Friday, 23 August 2013

Joint Stock Companies - What's the problem?

The current state of the art in the organisation of human labour is the Joint Stock Company.  Almost every company in the world is organised along roughly the same lines.

Investors buy Shares and elect a Board of Directors to run the company.  That Board of Directors handles the day to day operations and hires employees as they see fit.

Unfortunately, Investors are that class of people who possess Stock but lack the knowledge to act as an Entrepreneur and use that Stock to improve Production and generate a profit.  They are therefore singularly unsuited to running a Company or to selecting those that can.

This has resulted in a situation where almost all Companies are managed by Boards of Directors chosen by people no more qualified to select that Board than a Raccoon is to orchestrate a Shuttle launch.

Election to a Board of Directors has become a popularity contest amongst a select group that are perceived as being members of an exclusive club who are qualified to be Directors.  There is naturally a great degree of Nepotism that has only been magnified by Institutional Investors allowing their Boards to control the Votes attached to the Shares they purchase on behalf of their Investors and/or customers.

It is a natural emergent property of such a system that control of vast amounts of human Capital has fallen under the sway of a very small number of incompetent people who control an ad-hoc Guild where membership entitles one to be elected to a Board of Directors and whose leadership is nebulous and vastly influential.

I don't necessarily believe that these are by any means bad people, they are just people doing the things that people do.  They give jobs to people that they know and trust, they pay themselves as much as they can get away with, they do as little as possible and overestimate their own competence.

One of the things they do is to avoid taking responsibility for their actions.  They do this by taking very few substantive individual decisions, always having a secret escape route and employing a vast panoply of minions to take the fall should the faeces strike the rotating blades.

These minions are cast very much in the mould of their masters and mirror their behaviour within the employment structure of the Company.  They employ vast numbers of their 'friends from Uni', they expend vast amounts of effort doing almost nothing whilst taking home a disproportionate percentage of the Company's pay packet and they fire their sub-ordinates when things go wrong.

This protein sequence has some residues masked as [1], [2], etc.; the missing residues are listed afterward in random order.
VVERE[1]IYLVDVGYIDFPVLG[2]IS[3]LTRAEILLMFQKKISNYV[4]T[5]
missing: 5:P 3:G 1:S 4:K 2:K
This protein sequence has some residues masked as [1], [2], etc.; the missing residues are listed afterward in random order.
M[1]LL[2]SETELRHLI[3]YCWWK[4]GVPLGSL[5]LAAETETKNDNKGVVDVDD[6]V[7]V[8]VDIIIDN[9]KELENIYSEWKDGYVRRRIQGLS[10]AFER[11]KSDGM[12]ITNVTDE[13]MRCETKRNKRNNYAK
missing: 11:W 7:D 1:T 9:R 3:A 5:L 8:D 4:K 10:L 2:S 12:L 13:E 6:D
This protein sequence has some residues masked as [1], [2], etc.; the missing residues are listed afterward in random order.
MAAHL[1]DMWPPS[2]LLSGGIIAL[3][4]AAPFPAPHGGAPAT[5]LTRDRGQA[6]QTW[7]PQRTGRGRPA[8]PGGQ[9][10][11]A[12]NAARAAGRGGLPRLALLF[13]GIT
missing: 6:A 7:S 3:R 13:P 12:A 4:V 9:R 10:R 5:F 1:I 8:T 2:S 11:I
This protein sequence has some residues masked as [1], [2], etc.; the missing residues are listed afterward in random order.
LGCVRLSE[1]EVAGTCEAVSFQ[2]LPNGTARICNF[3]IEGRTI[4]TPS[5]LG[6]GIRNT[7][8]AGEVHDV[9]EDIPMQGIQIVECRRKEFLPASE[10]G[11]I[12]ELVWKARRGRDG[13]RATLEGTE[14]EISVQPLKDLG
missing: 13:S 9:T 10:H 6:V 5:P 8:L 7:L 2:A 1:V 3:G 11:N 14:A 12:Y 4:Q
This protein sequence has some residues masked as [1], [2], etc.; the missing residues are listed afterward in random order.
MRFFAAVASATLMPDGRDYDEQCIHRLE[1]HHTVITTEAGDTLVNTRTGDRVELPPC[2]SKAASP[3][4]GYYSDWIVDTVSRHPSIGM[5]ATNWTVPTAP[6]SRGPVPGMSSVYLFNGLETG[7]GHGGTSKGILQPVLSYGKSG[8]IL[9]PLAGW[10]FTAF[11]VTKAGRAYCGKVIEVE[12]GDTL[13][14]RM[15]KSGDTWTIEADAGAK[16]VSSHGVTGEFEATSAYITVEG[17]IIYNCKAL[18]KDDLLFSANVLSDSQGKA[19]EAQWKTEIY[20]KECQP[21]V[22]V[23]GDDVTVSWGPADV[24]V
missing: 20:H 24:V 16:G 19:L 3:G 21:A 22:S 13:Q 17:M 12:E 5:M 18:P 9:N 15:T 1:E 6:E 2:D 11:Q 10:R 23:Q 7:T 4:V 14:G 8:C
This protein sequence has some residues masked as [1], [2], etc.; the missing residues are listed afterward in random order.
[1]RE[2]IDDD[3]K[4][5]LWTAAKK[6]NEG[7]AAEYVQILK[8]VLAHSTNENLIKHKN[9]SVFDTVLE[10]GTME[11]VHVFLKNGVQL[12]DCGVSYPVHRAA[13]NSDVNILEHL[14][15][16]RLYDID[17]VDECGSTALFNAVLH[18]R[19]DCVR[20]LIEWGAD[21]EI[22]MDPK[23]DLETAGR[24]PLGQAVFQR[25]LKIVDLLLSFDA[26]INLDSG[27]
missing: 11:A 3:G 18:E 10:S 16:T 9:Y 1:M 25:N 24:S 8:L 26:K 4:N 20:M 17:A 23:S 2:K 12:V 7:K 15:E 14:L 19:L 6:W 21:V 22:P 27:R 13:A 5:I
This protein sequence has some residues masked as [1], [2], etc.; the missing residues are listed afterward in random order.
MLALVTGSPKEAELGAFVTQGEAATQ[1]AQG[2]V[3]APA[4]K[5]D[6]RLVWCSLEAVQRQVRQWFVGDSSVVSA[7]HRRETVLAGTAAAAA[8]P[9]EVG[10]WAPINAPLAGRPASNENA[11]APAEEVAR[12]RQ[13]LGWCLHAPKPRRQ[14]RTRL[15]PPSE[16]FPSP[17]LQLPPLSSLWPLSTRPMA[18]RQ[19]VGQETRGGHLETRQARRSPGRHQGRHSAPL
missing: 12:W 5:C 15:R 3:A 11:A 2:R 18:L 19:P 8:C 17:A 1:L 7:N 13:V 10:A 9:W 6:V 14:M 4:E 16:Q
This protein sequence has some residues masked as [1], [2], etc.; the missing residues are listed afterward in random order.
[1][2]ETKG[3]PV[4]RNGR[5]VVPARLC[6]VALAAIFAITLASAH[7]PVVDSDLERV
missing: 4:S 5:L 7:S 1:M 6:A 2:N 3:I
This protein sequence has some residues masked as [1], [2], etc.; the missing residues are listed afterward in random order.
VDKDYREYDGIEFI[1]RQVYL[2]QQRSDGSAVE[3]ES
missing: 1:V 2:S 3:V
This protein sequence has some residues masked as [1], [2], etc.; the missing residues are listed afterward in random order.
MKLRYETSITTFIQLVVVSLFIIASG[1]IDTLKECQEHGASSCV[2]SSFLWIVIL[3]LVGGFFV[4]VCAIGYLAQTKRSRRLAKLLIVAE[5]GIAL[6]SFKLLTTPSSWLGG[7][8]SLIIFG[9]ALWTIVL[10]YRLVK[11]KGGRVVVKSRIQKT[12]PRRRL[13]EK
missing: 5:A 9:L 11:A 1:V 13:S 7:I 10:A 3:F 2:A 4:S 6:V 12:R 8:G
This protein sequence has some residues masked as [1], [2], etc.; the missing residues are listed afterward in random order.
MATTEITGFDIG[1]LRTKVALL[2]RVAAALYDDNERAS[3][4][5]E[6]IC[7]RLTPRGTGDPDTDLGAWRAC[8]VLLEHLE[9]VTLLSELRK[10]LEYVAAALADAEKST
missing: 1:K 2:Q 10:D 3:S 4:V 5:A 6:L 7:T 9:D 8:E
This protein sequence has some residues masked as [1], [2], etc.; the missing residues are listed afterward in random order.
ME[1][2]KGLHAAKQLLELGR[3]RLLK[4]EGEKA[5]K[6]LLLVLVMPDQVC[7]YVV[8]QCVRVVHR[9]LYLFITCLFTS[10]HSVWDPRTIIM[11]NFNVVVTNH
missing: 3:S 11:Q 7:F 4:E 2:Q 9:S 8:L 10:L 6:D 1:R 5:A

This all results in Companies that are extremely top heavy.  They have vast numbers of redundant managers who are being paid North of 60% of the wages but who actually achieve very little other than to create substantial inertia that makes it difficult to innovate or react to a changing marketplace in a timely fashion.

When times are bad they react by downsizing the only employees that actually do anything productive within the Company and apportion the work out amongst the remainder.  This necessarily drives down the quality of the Companies employees whilst failing to achieve any substantial savings in wages.

To give two examples, since the financial crisis, RBS has shed 40% of its employees but has only cut its wages bill by 25%.  This means that everyone they sacked was earning substantially below the average wage for an RBS employee.  As these were all employees that directly did something useful, that the bank could not operate without, they cannot have gotten rid of any more than about half of them and still been able to function as a retail bank.  At a conservative estimate therefore, no more than 20% of RBS employees earn 50% of the wages.  It is entirely probable that targeted redundancies that focused on employees that were overpaid and under-employed might have turned those numbers on their heads.  They might have trimmed away 25% of the staff and saved 40% of the wages.

Similarly, since the ascension of Stephen Elop as CEO, Nokia has been compelled to shed 16% of its staff but has miraculously managed to only reduce its wages bill by approximately 4.5%.  I dare not speculate about what percentage of the useful employees that represents but it is clear that Nokia has a substantially worse problem with 'management-bloat' than even the RBS has.

What does all this mean?

Whilst Joint Stock Companies are mankind's most effective method of organising Production there is clearly much room for improvement.  Many of the world's Companies are bloated whales just waiting to be harpooned.  A smaller, more agile, more efficiently organised Company would be the proverbial cat amongst the pigeons.

I believe that cat to be the Hybrid Stock Company.

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